Baked German Pancake with Apples

On Sundays, we like to have a more leisurely breakfast than during the work week, and this baked pancake is one of our favorites.  In restaurants, this pancake is often called a Dutch Baby, and in several cookbooks it is called a German Pancake.   The recipe that I use is for German Apple Pancake from The Vegetarian Epicure, by Anna Thomas.  The proportions are easy to memorize,  ¼ cup milk and flour per egg, so that you can scale it up or down, depending on how many people are joining you for breakfast.  This pancake is nice for holidays; my mother and brothers also use this recipe for special occasion breakfasts.

Most of the time, we make a plain pancake (Ken calls it “oven pancake”), but  it is especially good with sautéed apples, which is how the recipe in Vegetarian Epicure is presented.  Because the pancake takes 25 minutes to bake, you can slice and sauté the apples while the pancake is cooking.  If you would rather read the paper with a cup of tea or coffee while the pancake is baking, skip the apple filling, and serve the puffy pancake with melted butter, a squeeze of lemon juice, and a sprinkle of powdered sugar.

German Apple Pancake adapted from The Vegetarian Epicure by Anna Thomas

Pancake:

3 large eggs
¾ cup milk
¾ cup flour
½ teaspoon salt
1 ½ Tablespoons butter

Filling:

1 pound tart apples (about 3 apples)
¼ cup melted butter
3-4 Tablespoons sugar, depending on the sweetness of the apples
¼ teaspoon cinnamon
freshly grated nutmeg

Topping:
2 Tablespoons melted butter
powdered sugar
lemon wedges for squeezing juice

To make the pancake:

Preheat the oven to 450°.  Place oven rack in middle of oven, and remove any rack above it. (This pancake can rise quite high and you don’t want it to hit the rack above!)  In a large bowl, beat the eggs, milk, flour and salt (but not the butter).  I use a hand-held rotary beater for this.  Melt the butter in a large, heavy, oven-proof skillet.  When the butter is very hot, spread it across the pan and pour in the batter.  Immediately put the pan in the hot oven.  Bake for 15 minutes, then lower the temperature to 350 and continue baking for 5-10 minutes.  The pancake will puff up and the edges will be brown and crisp.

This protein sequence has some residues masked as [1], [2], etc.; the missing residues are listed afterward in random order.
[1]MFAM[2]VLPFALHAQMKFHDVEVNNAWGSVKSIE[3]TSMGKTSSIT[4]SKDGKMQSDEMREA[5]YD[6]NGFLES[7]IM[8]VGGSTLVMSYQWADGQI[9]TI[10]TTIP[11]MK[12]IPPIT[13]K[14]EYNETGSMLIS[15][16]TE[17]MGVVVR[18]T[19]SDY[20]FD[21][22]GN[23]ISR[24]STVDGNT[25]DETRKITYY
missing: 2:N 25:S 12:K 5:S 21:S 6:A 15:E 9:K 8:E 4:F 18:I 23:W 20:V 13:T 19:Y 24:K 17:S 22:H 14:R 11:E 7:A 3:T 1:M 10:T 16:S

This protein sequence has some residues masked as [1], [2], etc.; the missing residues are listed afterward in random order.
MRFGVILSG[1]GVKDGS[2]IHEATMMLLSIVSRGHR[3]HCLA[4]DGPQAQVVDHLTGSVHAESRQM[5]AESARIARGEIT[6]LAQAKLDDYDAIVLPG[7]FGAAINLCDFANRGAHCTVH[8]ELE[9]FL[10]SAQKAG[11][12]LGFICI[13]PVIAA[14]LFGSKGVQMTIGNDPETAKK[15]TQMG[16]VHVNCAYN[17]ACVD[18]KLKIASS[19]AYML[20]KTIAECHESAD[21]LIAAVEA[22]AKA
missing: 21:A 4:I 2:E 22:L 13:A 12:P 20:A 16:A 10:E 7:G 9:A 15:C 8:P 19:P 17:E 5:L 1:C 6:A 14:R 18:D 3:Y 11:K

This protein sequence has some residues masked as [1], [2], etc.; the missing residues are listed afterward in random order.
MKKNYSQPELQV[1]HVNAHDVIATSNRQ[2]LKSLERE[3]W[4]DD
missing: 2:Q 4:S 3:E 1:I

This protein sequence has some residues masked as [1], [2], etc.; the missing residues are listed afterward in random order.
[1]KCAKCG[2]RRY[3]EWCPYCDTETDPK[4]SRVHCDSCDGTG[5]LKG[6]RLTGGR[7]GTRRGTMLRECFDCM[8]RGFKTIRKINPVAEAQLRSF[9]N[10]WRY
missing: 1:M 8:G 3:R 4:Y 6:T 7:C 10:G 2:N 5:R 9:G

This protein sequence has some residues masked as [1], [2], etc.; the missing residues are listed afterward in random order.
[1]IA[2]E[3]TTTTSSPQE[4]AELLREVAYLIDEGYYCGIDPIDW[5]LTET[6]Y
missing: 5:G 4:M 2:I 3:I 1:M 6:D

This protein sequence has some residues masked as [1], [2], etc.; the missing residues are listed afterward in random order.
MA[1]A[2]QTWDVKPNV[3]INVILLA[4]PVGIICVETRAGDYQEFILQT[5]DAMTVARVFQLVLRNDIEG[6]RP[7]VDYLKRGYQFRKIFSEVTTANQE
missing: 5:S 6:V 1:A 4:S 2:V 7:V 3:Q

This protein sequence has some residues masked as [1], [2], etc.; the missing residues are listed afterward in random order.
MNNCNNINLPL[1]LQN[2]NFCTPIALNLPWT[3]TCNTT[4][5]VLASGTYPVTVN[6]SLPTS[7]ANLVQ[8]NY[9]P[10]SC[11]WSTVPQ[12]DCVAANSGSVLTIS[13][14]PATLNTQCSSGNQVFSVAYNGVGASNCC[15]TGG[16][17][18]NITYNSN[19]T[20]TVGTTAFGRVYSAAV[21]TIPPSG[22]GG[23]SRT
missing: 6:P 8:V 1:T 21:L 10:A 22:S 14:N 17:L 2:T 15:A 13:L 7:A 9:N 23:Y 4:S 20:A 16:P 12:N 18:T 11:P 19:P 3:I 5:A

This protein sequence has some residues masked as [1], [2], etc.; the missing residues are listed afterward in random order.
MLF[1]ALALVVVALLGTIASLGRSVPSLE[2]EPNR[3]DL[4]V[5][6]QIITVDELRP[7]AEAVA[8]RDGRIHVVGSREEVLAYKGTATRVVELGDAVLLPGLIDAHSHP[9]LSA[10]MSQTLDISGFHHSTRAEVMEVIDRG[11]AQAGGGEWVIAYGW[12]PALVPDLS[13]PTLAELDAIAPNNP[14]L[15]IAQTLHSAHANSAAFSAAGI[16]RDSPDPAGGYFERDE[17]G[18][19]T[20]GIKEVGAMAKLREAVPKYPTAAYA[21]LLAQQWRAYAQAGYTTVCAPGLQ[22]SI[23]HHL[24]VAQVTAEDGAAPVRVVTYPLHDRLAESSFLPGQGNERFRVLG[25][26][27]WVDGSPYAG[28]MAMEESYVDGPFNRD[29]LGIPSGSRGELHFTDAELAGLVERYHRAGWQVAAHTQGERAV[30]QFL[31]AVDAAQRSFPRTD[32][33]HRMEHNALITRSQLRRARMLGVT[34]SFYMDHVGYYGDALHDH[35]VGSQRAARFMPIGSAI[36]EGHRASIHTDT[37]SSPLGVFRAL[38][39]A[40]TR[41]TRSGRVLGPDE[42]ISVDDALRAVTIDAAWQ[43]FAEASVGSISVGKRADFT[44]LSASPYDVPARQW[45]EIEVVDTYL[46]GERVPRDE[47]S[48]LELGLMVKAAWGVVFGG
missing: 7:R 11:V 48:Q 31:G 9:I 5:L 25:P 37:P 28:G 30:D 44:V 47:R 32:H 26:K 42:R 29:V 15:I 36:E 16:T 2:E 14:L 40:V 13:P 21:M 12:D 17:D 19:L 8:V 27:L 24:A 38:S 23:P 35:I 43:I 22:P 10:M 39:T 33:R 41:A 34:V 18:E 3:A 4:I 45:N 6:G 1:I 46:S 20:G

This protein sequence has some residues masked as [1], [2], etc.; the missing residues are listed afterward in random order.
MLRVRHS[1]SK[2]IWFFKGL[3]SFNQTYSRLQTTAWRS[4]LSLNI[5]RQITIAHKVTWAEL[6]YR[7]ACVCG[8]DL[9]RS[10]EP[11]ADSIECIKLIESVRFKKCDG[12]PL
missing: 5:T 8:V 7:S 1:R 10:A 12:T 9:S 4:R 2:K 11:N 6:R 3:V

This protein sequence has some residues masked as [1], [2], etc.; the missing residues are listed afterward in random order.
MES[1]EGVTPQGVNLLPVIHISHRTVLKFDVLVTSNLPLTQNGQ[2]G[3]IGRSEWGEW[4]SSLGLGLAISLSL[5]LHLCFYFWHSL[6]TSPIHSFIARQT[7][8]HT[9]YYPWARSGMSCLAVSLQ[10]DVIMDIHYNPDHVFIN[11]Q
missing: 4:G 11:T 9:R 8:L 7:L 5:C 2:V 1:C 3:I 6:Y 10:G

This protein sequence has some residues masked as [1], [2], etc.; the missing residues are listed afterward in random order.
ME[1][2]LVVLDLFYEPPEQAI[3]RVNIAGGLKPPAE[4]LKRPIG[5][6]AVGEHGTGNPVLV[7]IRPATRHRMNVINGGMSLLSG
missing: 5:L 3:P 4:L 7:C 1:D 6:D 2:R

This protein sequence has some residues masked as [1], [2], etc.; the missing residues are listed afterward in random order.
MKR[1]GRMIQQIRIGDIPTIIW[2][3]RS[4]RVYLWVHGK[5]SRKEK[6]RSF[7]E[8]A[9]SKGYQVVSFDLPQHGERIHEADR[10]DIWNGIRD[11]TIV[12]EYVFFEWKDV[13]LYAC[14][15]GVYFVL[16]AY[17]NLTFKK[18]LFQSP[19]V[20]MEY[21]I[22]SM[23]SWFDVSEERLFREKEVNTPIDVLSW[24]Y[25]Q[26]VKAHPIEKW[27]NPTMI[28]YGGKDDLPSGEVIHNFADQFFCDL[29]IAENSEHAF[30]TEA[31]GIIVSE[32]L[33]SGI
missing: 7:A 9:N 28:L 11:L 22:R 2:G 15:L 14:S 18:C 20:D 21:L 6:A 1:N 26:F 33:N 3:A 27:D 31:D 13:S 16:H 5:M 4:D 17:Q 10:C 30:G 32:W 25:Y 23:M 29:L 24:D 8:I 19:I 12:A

To make the filling:

While the pancake is in the oven, peel the apples and slice them thinly.  Sauté the apples in ¼ cup butter with 3-4 tablespoons of sugar and season to taste with cinnamon and nutmeg.  Cook the apples over medium heat for about 8 minutes.

Topping:

While the pancake is in the oven, melt 2 tablespoons of butter and put it in a small bowl with a spoon or small ladle.  Put some powdered sugar in a bowl with a spoon, and put the lemon wedges on a small plate.  When the pancake is done, cut it into wedges and put on plates, then spoon the sautéed apples over.  Pass the melted butter, lemon wedges and powdered sugar for each person to “dress” the pancake as they like.  Serves 3 to 4.

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3 Responses to Baked German Pancake with Apples

  1. Diane says:

    This is delicious! We devoured it for breakfast and it’s better and easier than pancakes. I don’t have a cast iron skillet so I used a Pyrex dish. It was not as pretty, but it worked. I also used 375 degrees as the starting temperature. I may have skimmed fast, but I wasn’t sure about the oven temperature. Thanks Diane!

  2. Diane says:

    Diane, glad you liked it! A pyrex dish is a good choice– that is what we use when making multiple pancakes for a group. Ken prefers to use a very large nonstick skillet so the sides don’t rise up so high when he makes one.
    Thanks for pointing out the missing temperature setting– We preheat the oven to 450 and then lower to 350. But as you’ve discovered, there is some flexibility in the temperature. I will edit the recipe to indicate the temperature.

  3. Thanks for writing about this recipe. I’ve been using it from the Anna Thomas cookbook for more than thirty years. I’ve become such an internet-dependent lazybones that when I wanted to make it today – for dinner – rather than look for the cookbook among the dozens on my shelf, I thought, “Surely someone has blogged about this recipe”… and that’s how I found it hear. My computer stays open more easily than a book, is backlit and easy to read, and played music for me while I cook! Not quite ready to get rid of all those cookbooks, but I so rarely use them anymore. Tonight I used apples of various types from my friend’s orchard, and it was, as usual, delicious. I always use half the butter called for in the filling, and don’t miss the rest. What a great recipe. Thanks!

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